There’s a YouTube channel I’m fond of called Virtual Japan, where a 4K camera serenely glides through gorgeous Japanese hotspots: Sapporo in the snow, Christmas lights in Tokyo, residential back streets in the pouring rain. You hear nothing but ambient city sounds and the tromping of a cameraman's feet. You could be watching a HUD-free FPS, albeit with incredi-graphics. Finally, in Ghostwire: Tokyo, someone has made a game of it, albeit with occasional ghost zapping.
Whatever is said of the game they host in their virtual city, Tango Gamework’s Tokyo is a staggering construction. It’s a condensed version; where you can sprint across the map in under ten minutes and iconic districts bleed into each other without needing to stuff into the metro to take them all in. You wouldn’t get far if you did - like everything else, the trains sit abandoned, festooned with the clothes of punters vanished by the game’s opening spectral blast. Point is: it’s the city redesigned for worn soles (and littered with shorn souls) and dense enough with stuff to gawk at that after six hours I’m still not tempted by fast travel.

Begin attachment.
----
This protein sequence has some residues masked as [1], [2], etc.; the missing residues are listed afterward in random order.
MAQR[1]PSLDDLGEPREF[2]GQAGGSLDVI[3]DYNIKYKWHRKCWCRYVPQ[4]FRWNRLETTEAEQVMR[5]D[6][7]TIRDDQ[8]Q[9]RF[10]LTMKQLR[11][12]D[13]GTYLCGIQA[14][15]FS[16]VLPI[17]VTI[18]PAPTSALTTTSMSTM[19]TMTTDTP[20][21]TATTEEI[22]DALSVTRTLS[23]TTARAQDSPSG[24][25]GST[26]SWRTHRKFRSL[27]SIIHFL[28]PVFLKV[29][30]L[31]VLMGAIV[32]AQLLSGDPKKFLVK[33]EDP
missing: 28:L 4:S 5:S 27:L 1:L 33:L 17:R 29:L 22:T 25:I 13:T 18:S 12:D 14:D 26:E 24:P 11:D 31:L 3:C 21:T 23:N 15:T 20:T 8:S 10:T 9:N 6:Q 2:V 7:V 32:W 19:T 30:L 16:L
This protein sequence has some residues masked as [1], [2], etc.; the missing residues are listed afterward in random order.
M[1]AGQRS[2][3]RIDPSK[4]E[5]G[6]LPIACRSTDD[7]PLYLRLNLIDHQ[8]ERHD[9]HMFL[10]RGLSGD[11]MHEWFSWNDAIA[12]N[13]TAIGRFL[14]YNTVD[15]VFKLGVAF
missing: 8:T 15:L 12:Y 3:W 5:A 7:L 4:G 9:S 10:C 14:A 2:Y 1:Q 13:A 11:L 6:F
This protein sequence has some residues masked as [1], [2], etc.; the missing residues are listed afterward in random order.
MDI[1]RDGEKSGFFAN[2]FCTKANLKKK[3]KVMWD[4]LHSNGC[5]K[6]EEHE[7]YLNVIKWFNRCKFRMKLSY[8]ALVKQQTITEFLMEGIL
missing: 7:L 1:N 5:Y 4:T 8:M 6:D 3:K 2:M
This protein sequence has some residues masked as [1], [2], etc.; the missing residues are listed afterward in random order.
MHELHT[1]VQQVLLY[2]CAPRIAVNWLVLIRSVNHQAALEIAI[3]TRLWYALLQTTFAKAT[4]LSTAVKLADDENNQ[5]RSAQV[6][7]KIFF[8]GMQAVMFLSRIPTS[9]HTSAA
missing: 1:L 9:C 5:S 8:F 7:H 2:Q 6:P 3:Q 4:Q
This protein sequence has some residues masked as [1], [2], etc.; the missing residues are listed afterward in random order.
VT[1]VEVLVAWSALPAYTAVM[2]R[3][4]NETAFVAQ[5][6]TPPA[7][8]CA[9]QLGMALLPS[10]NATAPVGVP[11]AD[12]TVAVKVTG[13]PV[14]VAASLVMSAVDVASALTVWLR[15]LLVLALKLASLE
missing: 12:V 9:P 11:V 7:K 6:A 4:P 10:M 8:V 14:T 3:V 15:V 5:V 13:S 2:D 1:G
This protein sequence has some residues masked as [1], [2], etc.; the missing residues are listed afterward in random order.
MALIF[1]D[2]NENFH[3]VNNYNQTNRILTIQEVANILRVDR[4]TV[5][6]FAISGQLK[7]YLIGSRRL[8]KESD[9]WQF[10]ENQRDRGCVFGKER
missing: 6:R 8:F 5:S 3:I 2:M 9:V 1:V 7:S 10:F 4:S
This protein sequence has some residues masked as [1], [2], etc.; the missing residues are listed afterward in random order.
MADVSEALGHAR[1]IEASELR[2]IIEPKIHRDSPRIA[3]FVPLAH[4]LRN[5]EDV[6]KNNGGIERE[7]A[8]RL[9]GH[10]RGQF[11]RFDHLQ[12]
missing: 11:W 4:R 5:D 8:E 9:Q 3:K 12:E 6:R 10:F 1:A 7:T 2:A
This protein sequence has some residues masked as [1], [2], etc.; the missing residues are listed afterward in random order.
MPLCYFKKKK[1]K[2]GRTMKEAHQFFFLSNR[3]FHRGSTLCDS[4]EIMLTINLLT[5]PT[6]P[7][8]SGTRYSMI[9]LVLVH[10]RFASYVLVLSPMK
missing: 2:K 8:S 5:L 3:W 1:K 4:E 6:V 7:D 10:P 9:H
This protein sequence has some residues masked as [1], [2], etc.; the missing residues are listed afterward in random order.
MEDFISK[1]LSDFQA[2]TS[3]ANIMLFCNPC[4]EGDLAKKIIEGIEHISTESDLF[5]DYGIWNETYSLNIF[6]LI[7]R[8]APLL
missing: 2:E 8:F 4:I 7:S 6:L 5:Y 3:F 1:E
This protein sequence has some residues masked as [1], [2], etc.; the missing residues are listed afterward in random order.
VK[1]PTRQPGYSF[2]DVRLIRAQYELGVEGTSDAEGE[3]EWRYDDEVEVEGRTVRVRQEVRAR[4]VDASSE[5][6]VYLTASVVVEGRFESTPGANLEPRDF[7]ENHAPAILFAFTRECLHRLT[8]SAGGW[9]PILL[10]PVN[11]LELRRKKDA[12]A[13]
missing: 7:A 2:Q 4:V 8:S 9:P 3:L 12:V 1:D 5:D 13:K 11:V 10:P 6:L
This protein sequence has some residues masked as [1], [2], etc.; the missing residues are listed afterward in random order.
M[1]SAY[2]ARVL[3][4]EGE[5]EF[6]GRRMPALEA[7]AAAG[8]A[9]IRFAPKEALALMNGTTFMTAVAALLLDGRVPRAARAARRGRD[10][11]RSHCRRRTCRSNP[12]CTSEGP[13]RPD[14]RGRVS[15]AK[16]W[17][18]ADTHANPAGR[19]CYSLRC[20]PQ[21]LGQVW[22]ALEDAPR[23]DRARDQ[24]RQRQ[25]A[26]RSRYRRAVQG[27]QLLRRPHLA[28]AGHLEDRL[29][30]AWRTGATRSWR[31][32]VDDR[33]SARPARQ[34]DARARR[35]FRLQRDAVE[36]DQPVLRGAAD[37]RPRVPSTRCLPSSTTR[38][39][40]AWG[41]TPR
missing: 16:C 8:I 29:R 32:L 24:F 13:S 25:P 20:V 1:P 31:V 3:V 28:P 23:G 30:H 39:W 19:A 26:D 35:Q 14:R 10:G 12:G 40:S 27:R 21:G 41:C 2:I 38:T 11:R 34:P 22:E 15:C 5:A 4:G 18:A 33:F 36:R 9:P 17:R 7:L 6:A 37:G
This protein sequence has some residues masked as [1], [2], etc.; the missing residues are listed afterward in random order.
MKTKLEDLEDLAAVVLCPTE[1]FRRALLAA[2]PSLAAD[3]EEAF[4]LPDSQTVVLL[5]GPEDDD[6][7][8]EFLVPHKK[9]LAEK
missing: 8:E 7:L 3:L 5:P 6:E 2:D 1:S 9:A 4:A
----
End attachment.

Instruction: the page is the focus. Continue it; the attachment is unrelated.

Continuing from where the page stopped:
Ghostwire has the same eye for detail as Yakuza’s Kamurocho, but applied on a city-wide scale - and it tickles the same parts of the brain. You’re drinking in the shopfronts, the billboards, the flyers plastered in dingy alleys. What’s missing, obviously, is the people, but this isn’t some washed-out post-apocalypse. It’s set in the immediate minutes after the departure, so music still pipes out of stores (zippy pop in convenience stores, smooth jazz from discreet bars) and puzzled dogs are looking for their owners. Is it wrong to think this is an ideal way to take in a city? Nailing a perfectly framed photo is certainly easier without the masses.